Govt reluctant to probe Rath, court told

The Department of Health has shown a decided lack of enthusiasm for investigating the activities of vitamin entrepreneur Matthias Rath, the Cape High Court was told on Wednesday.

“The government has failed completely in its constitutional and statutory duties to protect the health of the public,” said Geoff Budlender, advocate for the Treatment Action Campaign (TAC).

He was presenting argument in a bid by the TAC and the South African Medical Association for an order forcing the government to halt Rath’s distribution of multivitamins in black townships; to silence his claims that they can reverse the course of Aids; and stop unauthorised clinical trials.

Rath urges people taking his products not to use antiretroviral drugs, which he claims are toxic.

Budlender said the vitamins fell under the definition of medicines, and should be registered.

The department had failed completely in its duty to protect the health of the public by investigating the distribution of the product and the trials.

Though TAC had sent the department numerous letters, all it did was send an investigator to speak to a Rath employee and a former employee, and to write a letter to the Rath Foundation.

Budlender said health Director General Thami Mseleku had asserted that the department could act only if there was “convincing proof” from independent sources that the law was being broken.

“They stood back and said, it hasn’t been proved: because it hasn’t been proved, we don’t have to investigate,” Budlender said.

This was completely the wrong approach. If the police acted that way, no one would ever be convicted of an offence.

The purpose of an investigation—in which the department had search-and seizure-powers—was in fact to obtain proof.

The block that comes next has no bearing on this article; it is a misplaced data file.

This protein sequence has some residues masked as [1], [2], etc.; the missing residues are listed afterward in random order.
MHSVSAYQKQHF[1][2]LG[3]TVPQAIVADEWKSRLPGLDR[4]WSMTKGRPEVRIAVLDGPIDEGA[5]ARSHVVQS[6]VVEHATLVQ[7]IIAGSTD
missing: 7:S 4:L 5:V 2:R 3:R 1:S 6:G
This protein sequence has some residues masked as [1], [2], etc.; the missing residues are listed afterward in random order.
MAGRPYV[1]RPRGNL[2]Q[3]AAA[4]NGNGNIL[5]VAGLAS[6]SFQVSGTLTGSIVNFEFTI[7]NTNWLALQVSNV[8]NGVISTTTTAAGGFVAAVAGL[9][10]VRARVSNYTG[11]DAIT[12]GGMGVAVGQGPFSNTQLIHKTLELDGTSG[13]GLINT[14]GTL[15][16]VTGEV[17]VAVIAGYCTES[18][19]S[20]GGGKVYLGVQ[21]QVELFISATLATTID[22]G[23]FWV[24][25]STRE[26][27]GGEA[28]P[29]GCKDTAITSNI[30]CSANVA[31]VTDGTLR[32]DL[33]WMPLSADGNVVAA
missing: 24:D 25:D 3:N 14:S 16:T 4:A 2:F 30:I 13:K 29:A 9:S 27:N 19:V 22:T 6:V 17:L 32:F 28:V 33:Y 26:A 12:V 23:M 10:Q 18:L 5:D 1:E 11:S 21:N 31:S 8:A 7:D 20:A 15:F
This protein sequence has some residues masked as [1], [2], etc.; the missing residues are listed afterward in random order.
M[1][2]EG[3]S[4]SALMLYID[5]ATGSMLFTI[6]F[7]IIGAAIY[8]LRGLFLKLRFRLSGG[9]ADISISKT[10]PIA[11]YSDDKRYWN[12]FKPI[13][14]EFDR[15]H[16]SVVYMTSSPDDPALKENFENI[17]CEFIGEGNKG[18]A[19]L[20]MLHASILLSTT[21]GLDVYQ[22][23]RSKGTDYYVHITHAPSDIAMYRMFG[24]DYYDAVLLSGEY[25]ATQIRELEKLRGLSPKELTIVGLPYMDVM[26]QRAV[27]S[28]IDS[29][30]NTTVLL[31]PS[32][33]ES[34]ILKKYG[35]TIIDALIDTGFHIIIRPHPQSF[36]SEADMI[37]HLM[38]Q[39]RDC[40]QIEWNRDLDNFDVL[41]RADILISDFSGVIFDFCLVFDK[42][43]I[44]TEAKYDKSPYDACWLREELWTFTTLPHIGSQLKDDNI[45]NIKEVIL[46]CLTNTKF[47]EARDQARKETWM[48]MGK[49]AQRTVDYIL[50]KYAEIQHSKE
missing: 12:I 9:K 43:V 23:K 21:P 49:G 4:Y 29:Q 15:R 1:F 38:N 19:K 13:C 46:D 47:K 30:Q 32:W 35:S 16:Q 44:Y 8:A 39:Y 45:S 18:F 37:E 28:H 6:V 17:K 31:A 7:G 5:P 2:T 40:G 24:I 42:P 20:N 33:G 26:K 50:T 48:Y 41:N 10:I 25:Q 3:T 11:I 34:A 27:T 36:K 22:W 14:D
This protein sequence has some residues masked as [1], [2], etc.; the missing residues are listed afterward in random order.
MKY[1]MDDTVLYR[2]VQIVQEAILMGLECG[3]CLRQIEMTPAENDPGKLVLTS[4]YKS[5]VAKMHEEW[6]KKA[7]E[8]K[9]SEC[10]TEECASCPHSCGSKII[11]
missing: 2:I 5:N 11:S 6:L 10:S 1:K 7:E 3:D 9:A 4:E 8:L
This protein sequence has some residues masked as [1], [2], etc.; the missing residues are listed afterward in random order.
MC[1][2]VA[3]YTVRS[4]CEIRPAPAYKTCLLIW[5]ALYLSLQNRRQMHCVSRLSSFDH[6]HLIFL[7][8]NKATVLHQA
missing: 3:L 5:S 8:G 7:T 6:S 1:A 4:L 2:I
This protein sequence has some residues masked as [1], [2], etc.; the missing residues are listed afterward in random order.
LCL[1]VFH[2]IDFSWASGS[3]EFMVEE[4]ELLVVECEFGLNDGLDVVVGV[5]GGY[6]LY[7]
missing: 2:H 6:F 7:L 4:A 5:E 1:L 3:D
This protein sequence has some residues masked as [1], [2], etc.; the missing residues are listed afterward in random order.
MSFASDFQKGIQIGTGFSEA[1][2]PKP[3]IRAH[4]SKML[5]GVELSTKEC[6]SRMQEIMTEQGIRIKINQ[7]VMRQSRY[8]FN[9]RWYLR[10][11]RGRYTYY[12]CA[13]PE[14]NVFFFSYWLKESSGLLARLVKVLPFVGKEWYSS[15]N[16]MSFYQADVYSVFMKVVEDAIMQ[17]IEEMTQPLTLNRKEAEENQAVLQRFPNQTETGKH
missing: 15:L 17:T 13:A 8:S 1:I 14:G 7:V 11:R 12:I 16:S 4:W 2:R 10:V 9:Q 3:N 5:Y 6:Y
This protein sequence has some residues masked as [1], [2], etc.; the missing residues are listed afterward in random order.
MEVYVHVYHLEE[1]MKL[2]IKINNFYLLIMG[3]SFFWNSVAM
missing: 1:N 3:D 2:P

Budlender also told Judge Dumisani Zondi that Rath was patently dishonest, lying whenever it suited him.

“We say that Dr Rath is on his own showing not an honest person,” he said.

In a series of publications and statements, Rath and the foundation, his “alter ego”, had referred repeatedly to their “clinical study” on recipients of the vitamins.

The goal of the study was reportedly to show that vitamins and other micro-nutrients alone reversed the course of Aids.

Budlender said now that the legality of these activities was at issue, Rath had sought in his answering affidavit to pass the vitamin distribution off as an activity of the South African National Civics Organisation (Sanco), and to deny that he or the foundation ever conducted clinical trials.

“This is patently false,” Budlender said.

He said that in the affidavit Rath and the foundation also lied about the outcome of a TAC application in 2005 for a defamation interdict against Rath.

Advocate Dumisa Ntsebeza, appearing for Rath and the foundation, told Judge Zondi that his clients had never claimed their products were medicines.

“We are saying they are nutritional supplements.
We have never made the claim that they are anything other than nutritional supplements,” he said.

As for the issue of clinical trials, all Rath was doing was donating vitamins to Sanco.

The participants in the so-called trials were informed that what they were getting vitamins, not medicines, and took part of their own free will.

The TAC application was aimed at stifling debate on alternative approaches to a disease that conventional medicine could not cure, the court was told.

The hearing continues on Thursday.—Sapa

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